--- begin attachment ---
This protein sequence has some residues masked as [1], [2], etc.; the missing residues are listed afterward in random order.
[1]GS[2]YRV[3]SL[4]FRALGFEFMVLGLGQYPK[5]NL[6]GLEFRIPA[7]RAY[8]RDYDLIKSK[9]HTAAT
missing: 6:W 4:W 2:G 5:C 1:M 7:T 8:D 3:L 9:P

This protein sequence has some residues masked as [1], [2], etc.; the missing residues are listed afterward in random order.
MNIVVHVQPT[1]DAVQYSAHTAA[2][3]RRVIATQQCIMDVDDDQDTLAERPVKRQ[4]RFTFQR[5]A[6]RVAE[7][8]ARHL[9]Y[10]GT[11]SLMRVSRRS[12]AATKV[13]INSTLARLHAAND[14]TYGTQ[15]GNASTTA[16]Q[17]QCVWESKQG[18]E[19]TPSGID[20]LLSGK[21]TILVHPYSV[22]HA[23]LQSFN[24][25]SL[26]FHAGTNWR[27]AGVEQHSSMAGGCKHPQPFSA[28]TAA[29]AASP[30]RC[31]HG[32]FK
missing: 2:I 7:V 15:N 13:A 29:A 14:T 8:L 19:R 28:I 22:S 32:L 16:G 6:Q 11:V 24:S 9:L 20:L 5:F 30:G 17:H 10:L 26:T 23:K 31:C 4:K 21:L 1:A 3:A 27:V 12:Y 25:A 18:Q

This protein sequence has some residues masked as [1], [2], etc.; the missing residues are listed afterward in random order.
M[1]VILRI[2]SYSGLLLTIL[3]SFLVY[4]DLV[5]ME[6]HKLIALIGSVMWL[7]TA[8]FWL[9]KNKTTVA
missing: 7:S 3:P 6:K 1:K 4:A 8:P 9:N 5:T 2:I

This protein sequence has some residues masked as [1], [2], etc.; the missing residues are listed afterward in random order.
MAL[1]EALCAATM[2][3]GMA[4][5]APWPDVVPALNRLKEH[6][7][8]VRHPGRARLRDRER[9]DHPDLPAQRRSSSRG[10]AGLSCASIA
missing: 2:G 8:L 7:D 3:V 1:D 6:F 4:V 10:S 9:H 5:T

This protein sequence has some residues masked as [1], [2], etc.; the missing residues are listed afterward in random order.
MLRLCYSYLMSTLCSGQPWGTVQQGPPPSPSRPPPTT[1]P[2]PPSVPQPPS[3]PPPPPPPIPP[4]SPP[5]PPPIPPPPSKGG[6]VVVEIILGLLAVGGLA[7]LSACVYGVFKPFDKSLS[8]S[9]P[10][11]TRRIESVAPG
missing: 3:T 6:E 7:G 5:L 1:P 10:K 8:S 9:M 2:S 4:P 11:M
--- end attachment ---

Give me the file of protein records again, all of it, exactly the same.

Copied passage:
This protein sequence has some residues masked as [1], [2], etc.; the missing residues are listed afterward in random order.
[1]GS[2]YRV[3]SL[4]FRALGFEFMVLGLGQYPK[5]NL[6]GLEFRIPA[7]RAY[8]RDYDLIKSK[9]HTAAT
missing: 6:W 4:W 2:G 5:C 1:M 7:T 8:D 3:L 9:P

This protein sequence has some residues masked as [1], [2], etc.; the missing residues are listed afterward in random order.
MNIVVHVQPT[1]DAVQYSAHTAA[2][3]RRVIATQQCIMDVDDDQDTLAERPVKRQ[4]RFTFQR[5]A[6]RVAE[7][8]ARHL[9]Y[10]GT[11]SLMRVSRRS[12]AATKV[13]INSTLARLHAAND[14]TYGTQ[15]GNASTTA[16]Q[17]QCVWESKQG[18]E[19]TPSGID[20]LLSGK[21]TILVHPYSV[22]HA[23]LQSFN[24][25]SL[26]FHAGTNWR[27]AGVEQHSSMAGGCKHPQPFSA[28]TAA[29]AASP[30]RC[31]HG[32]FK
missing: 2:I 7:V 15:N 13:A 29:A 14:T 8:L 19:R 28:I 22:S 32:L 16:G 6:Q 11:V 24:S 9:L 20:L 5:F 30:G 17:H 10:L 26:T 23:K 31:C 4:K 21:L 1:A 3:A 27:V 12:Y 25:A 18:Q

This protein sequence has some residues masked as [1], [2], etc.; the missing residues are listed afterward in random order.
M[1]VILRI[2]SYSGLLLTIL[3]SFLVY[4]DLV[5]ME[6]HKLIALIGSVMWL[7]TA[8]FWL[9]KNKTTVA
missing: 7:S 3:P 6:K 1:K 4:A 8:P 9:N 5:T 2:I

This protein sequence has some residues masked as [1], [2], etc.; the missing residues are listed afterward in random order.
MAL[1]EALCAATM[2][3]GMA[4][5]APWPDVVPALNRLKEH[6][7][8]VRHPGRARLRDRER[9]DHPDLPAQRRSSSRG[10]AGLSCASIA
missing: 2:G 8:L 7:D 3:V 1:D 6:F 4:V 10:S 9:H 5:T

This protein sequence has some residues masked as [1], [2], etc.; the missing residues are listed afterward in random order.
MLRLCYSYLMSTLCSGQPWGTVQQGPPPSPSRPPPTT[1]P[2]PPSVPQPPS[3]PPPPPPPIPP[4]SPP[5]PPPIPPPPSKGG[6]VVVEIILGLLAVGGLA[7]LSACVYGVFKPFDKSLS[8]S[9]P[10][11]TRRIESVAPG
missing: 3:T 6:E 7:G 5:L 1:P 10:K 8:S 9:M 2:S 4:P 11:M